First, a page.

Tannoy may be best known for its PA systems, but it's bringing its knowhow to the masses with this exceptional iPod dock. Beautifully built and packaged, the i30 sounds impressively warm and clear, especially with acoustic tracks and mellow rock
Tannoy's WWII-era PA systems are so famous that many people aren't aware it's a brand name, but the British company has been making high-end speakers for many years. As with other top-notch audio makers, it's bringing its knowhow to the masses with an iPod dock. The new i30 has an RRP of £229 but can be found online for between £100 and £200, potentially making it very good value indeed.
Being immediately impressed with packaging is an unusual experience, but from the moment we cracked open the thick black packaging of the i30 we knew we were going to see something special. True to its suggestive presentation, the i30 is indeed worth a look. Its solid and glossy black enclosure is not only astoundingly professional, but (at 3.6kg) monumentally heavy.
A bass-reflex port doubles up as a handle at the rear, above line-in, USB and composite video-out sockets, and screw holes for a wall-mounting bracket (sold separately). Non-removable speaker grilles are acceptable because they look lovely, complementing the jet-black enclosure with a dark, moody grey. They sit either side of the standard iPod dock, for which many adaptors are supplied.
Importantly, though, sound quality is impressive overall. It's not without its faults -- and we'll come to these shortly -- but we were impressed on several occasions, firstly with Porchrail by Jenny Owen Youngs. The funky acoustic guitar-driven folk rock exploded with warmth, and the clarity of her guitar strings were unrivalled in the world of iPod docks. Beneath them pumped a deep and beautifully reproduced double bass line, never distorting and powerful enough to shake the floor.
Ingrid Michaelson's beautiful album-opener Die Alone proved the i30 had excellent capabilities with separation, too -- a challenge for most iPod speaker systems, as the close proximity of each speaker driver results in the music sounding as though it came from a single speaker. But this song had guitars noticable in the left channel while subtle cymbals rang in the right. It makes a huge difference, resulting in sound more like a live performance.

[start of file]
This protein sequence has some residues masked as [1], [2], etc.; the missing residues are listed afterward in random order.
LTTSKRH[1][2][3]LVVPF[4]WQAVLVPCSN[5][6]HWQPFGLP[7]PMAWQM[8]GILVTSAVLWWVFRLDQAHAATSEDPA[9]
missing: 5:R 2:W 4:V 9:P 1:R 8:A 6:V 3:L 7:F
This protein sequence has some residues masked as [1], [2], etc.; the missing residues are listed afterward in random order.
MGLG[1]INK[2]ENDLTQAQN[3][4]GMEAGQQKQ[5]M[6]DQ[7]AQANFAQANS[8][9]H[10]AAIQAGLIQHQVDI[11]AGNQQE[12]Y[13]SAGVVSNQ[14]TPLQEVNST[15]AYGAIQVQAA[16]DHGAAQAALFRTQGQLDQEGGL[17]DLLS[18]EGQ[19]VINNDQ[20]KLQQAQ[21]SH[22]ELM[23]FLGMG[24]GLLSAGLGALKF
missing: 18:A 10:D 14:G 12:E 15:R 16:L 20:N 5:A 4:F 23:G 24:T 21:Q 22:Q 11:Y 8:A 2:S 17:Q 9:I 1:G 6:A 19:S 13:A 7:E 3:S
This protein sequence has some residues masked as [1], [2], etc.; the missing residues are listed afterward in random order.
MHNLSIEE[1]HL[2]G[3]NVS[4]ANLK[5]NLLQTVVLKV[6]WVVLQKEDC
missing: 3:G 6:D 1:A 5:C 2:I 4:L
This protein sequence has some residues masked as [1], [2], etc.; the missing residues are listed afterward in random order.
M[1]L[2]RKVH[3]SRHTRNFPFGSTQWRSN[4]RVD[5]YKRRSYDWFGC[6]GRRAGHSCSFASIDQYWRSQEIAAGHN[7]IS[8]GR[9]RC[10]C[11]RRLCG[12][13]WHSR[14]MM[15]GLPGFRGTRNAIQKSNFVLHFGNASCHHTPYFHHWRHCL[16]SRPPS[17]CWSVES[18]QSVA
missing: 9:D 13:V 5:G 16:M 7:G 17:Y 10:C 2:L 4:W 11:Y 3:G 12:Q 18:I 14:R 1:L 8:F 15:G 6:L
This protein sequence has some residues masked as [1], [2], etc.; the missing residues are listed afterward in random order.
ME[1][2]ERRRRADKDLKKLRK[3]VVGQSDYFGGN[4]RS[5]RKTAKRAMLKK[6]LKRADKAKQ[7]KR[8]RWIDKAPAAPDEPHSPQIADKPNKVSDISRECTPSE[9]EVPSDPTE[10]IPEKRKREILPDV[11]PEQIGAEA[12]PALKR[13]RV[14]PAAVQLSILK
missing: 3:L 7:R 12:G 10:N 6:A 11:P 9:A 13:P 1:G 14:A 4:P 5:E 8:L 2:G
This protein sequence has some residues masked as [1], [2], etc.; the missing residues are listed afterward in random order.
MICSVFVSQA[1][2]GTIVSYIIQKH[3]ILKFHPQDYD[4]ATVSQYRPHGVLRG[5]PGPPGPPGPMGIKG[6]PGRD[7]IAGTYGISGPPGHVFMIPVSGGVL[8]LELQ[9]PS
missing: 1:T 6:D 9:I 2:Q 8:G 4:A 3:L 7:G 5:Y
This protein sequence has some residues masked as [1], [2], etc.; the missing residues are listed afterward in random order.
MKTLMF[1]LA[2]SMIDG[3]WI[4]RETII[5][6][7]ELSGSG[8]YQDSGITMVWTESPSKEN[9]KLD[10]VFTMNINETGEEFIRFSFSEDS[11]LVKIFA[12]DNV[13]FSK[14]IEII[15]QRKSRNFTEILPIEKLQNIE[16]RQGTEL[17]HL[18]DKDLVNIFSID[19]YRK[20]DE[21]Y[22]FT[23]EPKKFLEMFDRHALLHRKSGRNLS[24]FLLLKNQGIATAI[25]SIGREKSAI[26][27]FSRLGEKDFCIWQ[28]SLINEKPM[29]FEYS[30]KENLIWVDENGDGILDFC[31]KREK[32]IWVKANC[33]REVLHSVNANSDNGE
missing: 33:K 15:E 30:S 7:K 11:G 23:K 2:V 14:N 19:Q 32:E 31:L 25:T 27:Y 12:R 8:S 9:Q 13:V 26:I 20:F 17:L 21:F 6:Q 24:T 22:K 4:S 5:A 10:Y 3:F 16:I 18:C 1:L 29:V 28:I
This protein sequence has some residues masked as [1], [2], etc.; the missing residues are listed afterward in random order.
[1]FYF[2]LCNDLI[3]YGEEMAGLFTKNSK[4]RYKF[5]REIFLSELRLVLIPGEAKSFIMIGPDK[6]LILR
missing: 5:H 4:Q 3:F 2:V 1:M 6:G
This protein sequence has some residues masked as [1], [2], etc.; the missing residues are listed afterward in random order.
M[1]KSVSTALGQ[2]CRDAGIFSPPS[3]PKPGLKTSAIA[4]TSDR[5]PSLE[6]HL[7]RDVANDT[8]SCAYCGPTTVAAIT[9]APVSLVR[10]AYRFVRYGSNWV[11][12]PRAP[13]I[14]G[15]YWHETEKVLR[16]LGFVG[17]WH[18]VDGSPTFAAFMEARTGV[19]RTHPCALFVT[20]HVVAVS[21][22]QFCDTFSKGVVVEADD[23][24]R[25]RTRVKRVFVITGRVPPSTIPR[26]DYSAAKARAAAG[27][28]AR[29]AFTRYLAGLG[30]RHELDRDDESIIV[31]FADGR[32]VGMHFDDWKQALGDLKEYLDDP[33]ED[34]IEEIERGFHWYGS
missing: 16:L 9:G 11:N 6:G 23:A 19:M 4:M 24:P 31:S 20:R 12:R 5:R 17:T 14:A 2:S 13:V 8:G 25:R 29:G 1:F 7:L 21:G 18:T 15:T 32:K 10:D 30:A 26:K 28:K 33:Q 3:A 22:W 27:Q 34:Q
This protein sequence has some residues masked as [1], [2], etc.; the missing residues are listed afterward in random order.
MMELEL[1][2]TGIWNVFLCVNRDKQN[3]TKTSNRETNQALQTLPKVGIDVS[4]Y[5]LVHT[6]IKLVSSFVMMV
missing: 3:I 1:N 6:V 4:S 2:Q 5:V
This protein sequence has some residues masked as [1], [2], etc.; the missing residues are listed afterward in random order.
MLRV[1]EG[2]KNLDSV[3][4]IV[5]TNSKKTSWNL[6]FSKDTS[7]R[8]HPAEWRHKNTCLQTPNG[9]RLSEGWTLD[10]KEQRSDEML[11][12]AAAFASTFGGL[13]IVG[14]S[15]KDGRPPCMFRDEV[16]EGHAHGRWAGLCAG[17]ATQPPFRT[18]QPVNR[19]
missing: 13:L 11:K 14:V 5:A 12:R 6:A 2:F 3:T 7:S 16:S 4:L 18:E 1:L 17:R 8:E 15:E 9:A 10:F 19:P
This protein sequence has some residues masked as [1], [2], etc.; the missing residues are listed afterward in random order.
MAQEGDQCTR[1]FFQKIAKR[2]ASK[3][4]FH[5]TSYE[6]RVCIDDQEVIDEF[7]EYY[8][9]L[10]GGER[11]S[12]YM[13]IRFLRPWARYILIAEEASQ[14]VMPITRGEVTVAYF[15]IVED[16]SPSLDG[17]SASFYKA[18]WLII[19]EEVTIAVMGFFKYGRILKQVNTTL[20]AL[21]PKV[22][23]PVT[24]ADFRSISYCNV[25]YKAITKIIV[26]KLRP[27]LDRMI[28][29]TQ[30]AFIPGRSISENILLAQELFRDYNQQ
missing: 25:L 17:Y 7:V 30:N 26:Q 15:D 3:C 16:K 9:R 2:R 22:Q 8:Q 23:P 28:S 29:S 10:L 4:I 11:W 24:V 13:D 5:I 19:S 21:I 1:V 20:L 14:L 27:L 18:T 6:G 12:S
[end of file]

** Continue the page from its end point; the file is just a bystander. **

Thanks to the i30's bass-heavy tendency, the pounding bass of dance and metal slightly distorted the overall sound at high volume. If all you listen to is very loud dance music, this system might not be the one for you.
There are no physical controls on the system itself, meaning you'll have to use the pathetic remote control to change volume and tracks, and it's very prone to not responding to your input. Also, would it have killed Tannoy to put a headphone socket somewhere? It's hardly a deal-breaker, but it would be handy if you wanted to listen quietly while charging your iPod.
We can't help but like the i30, because it sounds absolutely stunning, especially with acoustic tracks and mellow rock. That it can be bought online from about £100, if you shop carefully, doesn't hurt either.
If you're looking for clear audio in a small to medium-sized room for less than £150, we don't recommend any higher than the Tannoy i30. It really is a stunning set of iPod speakers, and the best alternative to the more expensive Bose SoundDock Portable and Bowers & Wilkins Zeppelin.
Edited by Jason Jenkins
Additional editing by Nick Hide